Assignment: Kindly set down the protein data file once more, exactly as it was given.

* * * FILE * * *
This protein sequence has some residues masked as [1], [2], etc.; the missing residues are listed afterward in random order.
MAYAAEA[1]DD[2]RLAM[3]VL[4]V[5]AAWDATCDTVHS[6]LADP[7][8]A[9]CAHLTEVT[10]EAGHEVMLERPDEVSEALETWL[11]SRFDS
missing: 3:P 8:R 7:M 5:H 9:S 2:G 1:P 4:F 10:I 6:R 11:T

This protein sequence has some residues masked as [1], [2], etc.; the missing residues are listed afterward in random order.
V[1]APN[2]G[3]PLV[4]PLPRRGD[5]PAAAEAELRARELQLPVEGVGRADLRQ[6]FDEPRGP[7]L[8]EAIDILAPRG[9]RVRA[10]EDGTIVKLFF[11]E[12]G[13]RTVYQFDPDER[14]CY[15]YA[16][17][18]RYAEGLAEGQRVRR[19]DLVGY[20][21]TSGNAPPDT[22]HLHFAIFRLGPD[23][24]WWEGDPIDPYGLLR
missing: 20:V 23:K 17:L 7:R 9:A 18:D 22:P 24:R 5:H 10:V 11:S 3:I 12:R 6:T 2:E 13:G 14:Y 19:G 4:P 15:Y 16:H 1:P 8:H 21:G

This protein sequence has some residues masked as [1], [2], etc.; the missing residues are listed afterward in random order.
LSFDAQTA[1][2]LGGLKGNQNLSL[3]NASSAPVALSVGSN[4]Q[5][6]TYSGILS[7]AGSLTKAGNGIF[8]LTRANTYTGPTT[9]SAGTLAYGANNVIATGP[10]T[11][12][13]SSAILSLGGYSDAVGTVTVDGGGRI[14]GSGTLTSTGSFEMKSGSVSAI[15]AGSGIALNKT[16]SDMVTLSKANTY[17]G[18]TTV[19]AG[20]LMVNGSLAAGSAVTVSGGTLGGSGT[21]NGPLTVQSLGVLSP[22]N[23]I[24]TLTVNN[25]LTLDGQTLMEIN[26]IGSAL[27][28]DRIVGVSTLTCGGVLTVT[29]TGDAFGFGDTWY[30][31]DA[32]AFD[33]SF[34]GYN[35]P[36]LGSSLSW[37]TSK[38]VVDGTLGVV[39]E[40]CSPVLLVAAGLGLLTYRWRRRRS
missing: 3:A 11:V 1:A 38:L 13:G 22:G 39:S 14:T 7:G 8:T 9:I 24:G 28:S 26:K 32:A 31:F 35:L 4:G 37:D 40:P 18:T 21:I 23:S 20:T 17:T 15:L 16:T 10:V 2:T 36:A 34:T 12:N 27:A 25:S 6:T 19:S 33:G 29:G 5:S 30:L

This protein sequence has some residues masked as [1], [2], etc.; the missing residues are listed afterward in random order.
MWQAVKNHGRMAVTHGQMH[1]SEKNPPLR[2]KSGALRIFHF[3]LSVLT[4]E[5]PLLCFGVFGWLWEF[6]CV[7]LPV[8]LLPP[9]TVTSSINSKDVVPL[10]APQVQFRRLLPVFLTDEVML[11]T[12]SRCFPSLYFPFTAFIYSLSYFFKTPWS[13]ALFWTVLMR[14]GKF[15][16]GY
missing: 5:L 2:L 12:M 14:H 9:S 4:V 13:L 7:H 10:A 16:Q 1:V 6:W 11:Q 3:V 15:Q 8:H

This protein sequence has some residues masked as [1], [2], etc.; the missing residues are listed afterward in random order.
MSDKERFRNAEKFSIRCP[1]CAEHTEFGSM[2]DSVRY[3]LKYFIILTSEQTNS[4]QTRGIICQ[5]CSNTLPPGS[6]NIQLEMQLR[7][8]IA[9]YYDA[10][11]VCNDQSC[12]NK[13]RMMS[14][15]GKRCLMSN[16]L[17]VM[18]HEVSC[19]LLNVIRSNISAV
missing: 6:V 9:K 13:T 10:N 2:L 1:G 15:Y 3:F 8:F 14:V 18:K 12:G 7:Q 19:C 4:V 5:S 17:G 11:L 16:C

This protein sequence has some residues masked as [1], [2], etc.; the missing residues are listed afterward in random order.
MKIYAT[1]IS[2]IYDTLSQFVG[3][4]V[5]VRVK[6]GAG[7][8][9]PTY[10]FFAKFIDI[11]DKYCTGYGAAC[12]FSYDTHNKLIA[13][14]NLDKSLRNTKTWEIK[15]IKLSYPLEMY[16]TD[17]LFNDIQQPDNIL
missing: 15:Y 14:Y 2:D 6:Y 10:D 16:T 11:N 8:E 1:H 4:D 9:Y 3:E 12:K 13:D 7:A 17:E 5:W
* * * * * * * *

This protein sequence has some residues masked as [1], [2], etc.; the missing residues are listed afterward in random order.
MAYAAEA[1]DD[2]RLAM[3]VL[4]V[5]AAWDATCDTVHS[6]LADP[7][8]A[9]CAHLTEVT[10]EAGHEVMLERPDEVSEALETWL[11]SRFDS
missing: 3:P 8:R 7:M 5:H 9:S 2:G 1:P 4:F 10:I 6:R 11:T

This protein sequence has some residues masked as [1], [2], etc.; the missing residues are listed afterward in random order.
V[1]APN[2]G[3]PLV[4]PLPRRGD[5]PAAAEAELRARELQLPVEGVGRADLRQ[6]FDEPRGP[7]L[8]EAIDILAPRG[9]RVRA[10]EDGTIVKLFF[11]E[12]G[13]RTVYQFDPDER[14]CY[15]YA[16][17][18]RYAEGLAEGQRVRR[19]DLVGY[20][21]TSGNAPPDT[22]HLHFAIFRLGPD[23][24]WWEGDPIDPYGLLR
missing: 20:V 23:K 17:L 7:R 9:A 18:D 22:P 24:R 5:H 10:V 11:S 3:I 12:R 6:T 2:E 13:G 14:Y 19:G 4:P 15:Y 16:H 1:P 8:H 21:G

This protein sequence has some residues masked as [1], [2], etc.; the missing residues are listed afterward in random order.
LSFDAQTA[1][2]LGGLKGNQNLSL[3]NASSAPVALSVGSN[4]Q[5][6]TYSGILS[7]AGSLTKAGNGIF[8]LTRANTYTGPTT[9]SAGTLAYGANNVIATGP[10]T[11][12][13]SSAILSLGGYSDAVGTVTVDGGGRI[14]GSGTLTSTGSFEMKSGSVSAI[15]AGSGIALNKT[16]SDMVTLSKANTY[17]G[18]TTV[19]AG[20]LMVNGSLAAGSAVTVSGGTLGGSGT[21]NGPLTVQSLGVLSP[22]N[23]I[24]TLTVNN[25]LTLDGQTLMEIN[26]IGSAL[27][28]DRIVGVSTLTCGGVLTVT[29]TGDAFGFGDTWY[30][31]DA[32]AFD[33]SF[34]GYN[35]P[36]LGSSLSW[37]TSK[38]VVDGTLGVV[39]E[40]CSPVLLVAAGLGLLTYRWRRRRS
missing: 3:A 11:V 1:A 38:L 13:G 22:G 39:S 14:T 7:G 8:T 9:I 24:G 28:S 26:K 32:A 31:F 35:L 4:G 37:D 40:P 18:T 21:I 23:S 20:T 17:T 15:L 16:T 10:V 2:T 36:A 34:T 12:N 27:A 25:S 6:T 19:S 33:G 29:G 5:S 30:L

This protein sequence has some residues masked as [1], [2], etc.; the missing residues are listed afterward in random order.
MWQAVKNHGRMAVTHGQMH[1]SEKNPPLR[2]KSGALRIFHF[3]LSVLT[4]E[5]PLLCFGVFGWLWEF[6]CV[7]LPV[8]LLPP[9]TVTSSINSKDVVPL[10]APQVQFRRLLPVFLTDEVML[11]T[12]SRCFPSLYFPFTAFIYSLSYFFKTPWS[13]ALFWTVLMR[14]GKF[15][16]GY
missing: 5:L 2:L 12:M 14:H 9:S 4:V 13:L 7:H 10:A 16:Q 1:V 6:W 11:Q 3:V 15:Q 8:H

This protein sequence has some residues masked as [1], [2], etc.; the missing residues are listed afterward in random order.
MSDKERFRNAEKFSIRCP[1]CAEHTEFGSM[2]DSVRY[3]LKYFIILTSEQTNS[4]QTRGIICQ[5]CSNTLPPGS[6]NIQLEMQLR[7][8]IA[9]YYDA[10][11]VCNDQSC[12]NK[13]RMMS[14][15]GKRCLMSN[16]L[17]VM[18]HEVSC[19]LLNVIRSNISAV
missing: 6:V 9:K 13:T 10:N 2:L 1:G 15:Y 3:F 8:F 14:V 18:K 12:G 7:Q 19:C 4:V 5:S 17:G 11:L 16:C

This protein sequence has some residues masked as [1], [2], etc.; the missing residues are listed afterward in random order.
MKIYAT[1]IS[2]IYDTLSQFVG[3][4]V[5]VRVK[6]GAG[7][8][9]PTY[10]FFAKFIDI[11]DKYCTGYGAAC[12]FSYDTHNKLIA[13][14]NLDKSLRNTKTWEIK[15]IKLSYPLEMY[16]TD[17]LFNDIQQPDNIL
missing: 15:Y 14:Y 2:D 6:Y 10:D 16:T 11:N 8:E 1:H 4:D 9:Y 3:E 12:K 13:D 7:A 17:E 5:W